Smoking tobacco is recognised as one of the largest preventable causes of death and disease in the world. The tobacco epidemic is one of the biggest public health threats the world has ever faced, killing around 6 million people a year.

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  • Tobacco kills up to half of its users.
  • Tobacco kills around 6 million people each year. More than 5 million of those deaths are the result of direct tobacco use while more than 600 000 are the result of non-smokers being exposed to second-hand smoke.
  • Nearly 80% of the world’s 1 billion smokers live in low- and middle-income countries.

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Can you imagine, if 400 passenger aeroplanes crashed in one week, this is how many people die from smoking, that’s approx. 155,000 people every single week.

FACT: Some of the diseases caused by smoking include:

  • cancer (in the lung, lip, tongue, mouth, throat, nose, nasal sinus, voice box, oesophagus, pancreas, stomach, kidney, bladder, ureter, cervix, and bone marrow)
  • heart disease
  • stroke
  • emphysema
  • asthma
  • blindness

Smoking not only affects the health of the individual who smokes, but the health of anyone else who breaths in the smoke around them – known as passive smoking or second-hand smoking.

Second-hand smoke is the smoke that fills restaurants, offices or other enclosed spaces when people burn tobacco products such as cigarettes. There are more than 4000 chemicals in tobacco smoke, of which at least 250 are known to be harmful and more than 50 are known to cause cancer.

There is no safe level of exposure to second-hand tobacco smoke.

Smokers only inhale about 15% of the smoke from cigarettes, with the other 85% being absorbed into the atmosphere, or inhaled by other people.

Tobacco smoke contains over 4000 chemical components and smoking has been associated with more than 50 diseases, many of which are fatal.

About 30% of all cancer deaths are caused by smoking, and other health problems include lung cancer and other lung diseases, such as emphysema and chronic bronchitis, heart disease, osteoporosis, infertility, early menopause and strokes.

With all these reasons not to smoke it can be difficult for non-smokers to understand why smokers continue to smoke regardless of all the health warnings; it’s called ‘Cognitive Dissonance’.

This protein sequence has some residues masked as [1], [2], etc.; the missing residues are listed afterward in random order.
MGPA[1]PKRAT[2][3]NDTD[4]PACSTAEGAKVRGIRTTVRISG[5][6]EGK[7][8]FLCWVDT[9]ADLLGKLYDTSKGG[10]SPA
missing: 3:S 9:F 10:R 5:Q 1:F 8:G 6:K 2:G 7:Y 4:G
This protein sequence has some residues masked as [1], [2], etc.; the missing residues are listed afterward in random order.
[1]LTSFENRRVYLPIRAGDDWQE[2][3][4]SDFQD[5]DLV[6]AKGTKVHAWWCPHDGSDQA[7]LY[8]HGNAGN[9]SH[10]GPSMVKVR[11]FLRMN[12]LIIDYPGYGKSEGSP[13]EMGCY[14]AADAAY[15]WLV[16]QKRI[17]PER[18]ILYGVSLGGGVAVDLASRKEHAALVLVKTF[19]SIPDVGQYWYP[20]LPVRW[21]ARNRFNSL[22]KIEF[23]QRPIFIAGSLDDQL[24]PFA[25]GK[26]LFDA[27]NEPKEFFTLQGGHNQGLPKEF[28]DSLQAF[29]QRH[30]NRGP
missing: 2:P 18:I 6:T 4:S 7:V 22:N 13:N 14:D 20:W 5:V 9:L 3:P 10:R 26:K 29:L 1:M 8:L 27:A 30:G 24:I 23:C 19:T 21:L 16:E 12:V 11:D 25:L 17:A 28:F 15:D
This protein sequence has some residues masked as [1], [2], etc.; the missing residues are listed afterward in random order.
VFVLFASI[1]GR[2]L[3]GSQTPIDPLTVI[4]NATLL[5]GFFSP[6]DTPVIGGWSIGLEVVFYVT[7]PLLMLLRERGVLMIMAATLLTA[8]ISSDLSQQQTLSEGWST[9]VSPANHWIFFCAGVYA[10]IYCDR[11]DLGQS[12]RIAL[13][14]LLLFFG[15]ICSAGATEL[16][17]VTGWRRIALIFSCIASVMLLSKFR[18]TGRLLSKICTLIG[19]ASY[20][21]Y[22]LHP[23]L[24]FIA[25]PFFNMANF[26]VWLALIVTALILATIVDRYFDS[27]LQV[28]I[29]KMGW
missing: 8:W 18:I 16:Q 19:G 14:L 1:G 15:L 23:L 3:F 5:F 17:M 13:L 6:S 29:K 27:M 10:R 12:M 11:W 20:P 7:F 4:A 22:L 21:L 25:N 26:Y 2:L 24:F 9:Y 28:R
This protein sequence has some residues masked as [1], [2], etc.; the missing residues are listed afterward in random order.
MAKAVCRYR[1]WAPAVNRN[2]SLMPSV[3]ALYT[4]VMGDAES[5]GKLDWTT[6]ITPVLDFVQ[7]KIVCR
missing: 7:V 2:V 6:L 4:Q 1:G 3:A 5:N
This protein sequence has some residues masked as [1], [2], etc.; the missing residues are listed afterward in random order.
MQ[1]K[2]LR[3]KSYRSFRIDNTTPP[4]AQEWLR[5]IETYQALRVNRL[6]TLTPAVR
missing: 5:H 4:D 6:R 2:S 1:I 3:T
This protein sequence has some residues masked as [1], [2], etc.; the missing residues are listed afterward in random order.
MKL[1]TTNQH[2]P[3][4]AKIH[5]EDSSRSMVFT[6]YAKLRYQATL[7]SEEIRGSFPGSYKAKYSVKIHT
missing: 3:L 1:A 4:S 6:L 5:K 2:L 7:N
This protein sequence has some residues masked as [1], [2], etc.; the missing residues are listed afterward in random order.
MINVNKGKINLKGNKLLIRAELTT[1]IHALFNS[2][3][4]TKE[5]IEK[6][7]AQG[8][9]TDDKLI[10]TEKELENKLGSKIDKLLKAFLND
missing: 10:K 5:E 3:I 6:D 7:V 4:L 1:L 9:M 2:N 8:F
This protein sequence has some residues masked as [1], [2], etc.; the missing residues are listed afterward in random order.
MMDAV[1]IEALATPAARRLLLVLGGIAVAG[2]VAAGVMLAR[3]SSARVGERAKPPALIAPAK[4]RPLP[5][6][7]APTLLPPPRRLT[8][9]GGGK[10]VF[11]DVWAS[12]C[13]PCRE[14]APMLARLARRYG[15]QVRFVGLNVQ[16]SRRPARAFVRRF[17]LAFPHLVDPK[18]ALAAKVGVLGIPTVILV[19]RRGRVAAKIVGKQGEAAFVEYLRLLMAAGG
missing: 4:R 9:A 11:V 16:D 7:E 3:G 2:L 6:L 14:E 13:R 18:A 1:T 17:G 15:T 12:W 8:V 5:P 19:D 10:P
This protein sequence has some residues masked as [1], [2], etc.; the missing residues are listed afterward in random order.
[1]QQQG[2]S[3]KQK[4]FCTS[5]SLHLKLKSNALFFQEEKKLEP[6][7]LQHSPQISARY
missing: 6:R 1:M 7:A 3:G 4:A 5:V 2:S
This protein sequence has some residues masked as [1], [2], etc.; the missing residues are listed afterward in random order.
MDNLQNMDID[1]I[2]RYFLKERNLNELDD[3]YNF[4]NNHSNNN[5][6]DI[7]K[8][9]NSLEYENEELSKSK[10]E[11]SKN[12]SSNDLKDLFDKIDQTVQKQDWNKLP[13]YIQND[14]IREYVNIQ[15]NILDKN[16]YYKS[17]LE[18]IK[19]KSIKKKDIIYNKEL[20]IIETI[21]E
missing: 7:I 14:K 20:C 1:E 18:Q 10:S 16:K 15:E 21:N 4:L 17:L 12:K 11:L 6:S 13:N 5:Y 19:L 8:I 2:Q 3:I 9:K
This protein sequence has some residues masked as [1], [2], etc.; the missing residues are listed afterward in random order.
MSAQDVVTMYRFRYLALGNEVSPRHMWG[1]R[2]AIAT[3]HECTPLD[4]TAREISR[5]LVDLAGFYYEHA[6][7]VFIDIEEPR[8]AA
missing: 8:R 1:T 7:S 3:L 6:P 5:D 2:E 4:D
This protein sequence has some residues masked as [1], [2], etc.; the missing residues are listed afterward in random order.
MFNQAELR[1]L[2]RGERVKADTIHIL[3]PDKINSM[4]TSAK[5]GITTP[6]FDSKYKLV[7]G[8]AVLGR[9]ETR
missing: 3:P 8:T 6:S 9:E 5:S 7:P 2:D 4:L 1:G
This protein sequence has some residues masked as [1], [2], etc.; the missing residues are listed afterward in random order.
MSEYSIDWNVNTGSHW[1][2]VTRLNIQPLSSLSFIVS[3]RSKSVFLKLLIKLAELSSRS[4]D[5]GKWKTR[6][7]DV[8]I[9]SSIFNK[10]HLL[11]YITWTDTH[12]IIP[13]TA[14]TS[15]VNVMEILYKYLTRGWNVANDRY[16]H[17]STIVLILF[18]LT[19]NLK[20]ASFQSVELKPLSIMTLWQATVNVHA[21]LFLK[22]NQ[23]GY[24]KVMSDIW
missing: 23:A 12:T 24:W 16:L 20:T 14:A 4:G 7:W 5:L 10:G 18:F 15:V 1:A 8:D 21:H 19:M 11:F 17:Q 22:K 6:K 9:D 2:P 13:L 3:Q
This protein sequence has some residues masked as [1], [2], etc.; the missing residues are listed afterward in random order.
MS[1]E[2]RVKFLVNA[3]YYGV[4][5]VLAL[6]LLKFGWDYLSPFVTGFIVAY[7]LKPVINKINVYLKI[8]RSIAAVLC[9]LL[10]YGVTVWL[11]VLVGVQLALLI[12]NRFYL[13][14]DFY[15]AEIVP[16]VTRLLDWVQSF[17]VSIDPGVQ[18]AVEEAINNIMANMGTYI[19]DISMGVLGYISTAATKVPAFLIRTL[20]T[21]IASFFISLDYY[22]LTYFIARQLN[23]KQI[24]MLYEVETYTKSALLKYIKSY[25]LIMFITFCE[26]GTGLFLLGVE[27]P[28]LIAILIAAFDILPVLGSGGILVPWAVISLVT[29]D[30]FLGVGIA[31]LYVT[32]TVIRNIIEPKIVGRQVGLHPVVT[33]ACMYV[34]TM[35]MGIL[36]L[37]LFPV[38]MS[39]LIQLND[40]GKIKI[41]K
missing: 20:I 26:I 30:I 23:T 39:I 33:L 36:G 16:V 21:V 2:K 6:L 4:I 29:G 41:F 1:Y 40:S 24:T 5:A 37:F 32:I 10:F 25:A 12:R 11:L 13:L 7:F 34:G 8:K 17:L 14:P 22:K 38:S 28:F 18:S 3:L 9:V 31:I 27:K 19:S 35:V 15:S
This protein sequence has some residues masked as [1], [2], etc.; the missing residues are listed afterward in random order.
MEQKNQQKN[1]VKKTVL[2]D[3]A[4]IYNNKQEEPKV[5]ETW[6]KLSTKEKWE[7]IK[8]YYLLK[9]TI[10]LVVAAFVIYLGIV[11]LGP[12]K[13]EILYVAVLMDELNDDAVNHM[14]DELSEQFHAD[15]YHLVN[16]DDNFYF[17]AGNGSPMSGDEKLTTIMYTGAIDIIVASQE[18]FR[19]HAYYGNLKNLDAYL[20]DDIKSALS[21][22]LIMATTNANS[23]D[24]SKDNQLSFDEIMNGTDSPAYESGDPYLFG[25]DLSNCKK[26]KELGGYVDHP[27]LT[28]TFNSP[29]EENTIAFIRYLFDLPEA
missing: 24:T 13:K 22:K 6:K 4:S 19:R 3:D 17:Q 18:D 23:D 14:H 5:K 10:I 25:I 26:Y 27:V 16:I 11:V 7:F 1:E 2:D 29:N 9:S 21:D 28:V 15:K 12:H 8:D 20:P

About 70% of smokers say they want to quit but don’t believe they are able to. However, around 50% of all smokers do eventually manage to give up once they try.

Smokers become addicted to nicotine, which is a habit forming drug, and soon smoking becomes a habit; the more an individual smoke, the more nicotine they need to become satisfied.

Many smokers also relate smoking to other things such as drinking, driving, eating or talking on the phone. These then become triggers, which make smoking even harder to resist.

It may take more than a few attempts to finally quit smoking, but it is achievable and millions of people have successfully kicked the habit.

If you are a smoker, giving up the habit is the greatest single step you can do to improve your health. Within 10 to 15 years of giving up smoking, an ex-smoker will only be slightly more likely to develop lung cancer than a never-smoker.

It is now against the law to smoke inside pubs, bars, nightclubs, cafes and restaurants, lunch rooms, membership clubs and shopping centres.

There are physical, emotional, social and financial reasons to quit:

  • Fatal diseases and illnesses
  • Lack of energy and poor circulation
  • Poor concentration
  • Shortness of breath and wheezing
  • Reduced fertility
  • Dull skin and damaged taste buds
  • Premature wrinkling
  • Nicotine stained fingers and stained teeth


  • Non-smokers thinking of the habit as disgusting
  • Not being in control of the habit
  • Increasing pressure from society to quit
  • A sense of guilt to give up


  • Polluting the air
  • Putting others at risk from passive smoking
  • Damaged clothes and home
  • Increased risk of fire in the home


An individual who has smoked 20 a day for the last 10 years will have spent approximately $80,300 on smoking.


There are many reasons why individuals may smoke; some of the common ones are likely to be:

  • Peer pressure from others
  • Boredom
  • Self-expression
  • The need to experiment


Mindset coaching is extremely helpful for individuals wanting to quit smoking. Mindset coaching usually involved a variety of modalities such as positive psychology, NLP, CBT, hypnotherapy and psychotherapy. This coaching can give you the skills needed to relax and access your unconscious mind to discover the true, root cause of the addiction or compulsion.

Current research using 6000 smokers (published in the Journal of Applied Psychology), showed that mindset coaching, using hypnosis, was three times more effective than NRT.

With the wide publicity smoking has, there’s a lot of help available. Individuals may find different techniques work differently for them so it’s simply a case of finding the best one for you.

Visit the Mynd.Works Smoking Cessation Package.

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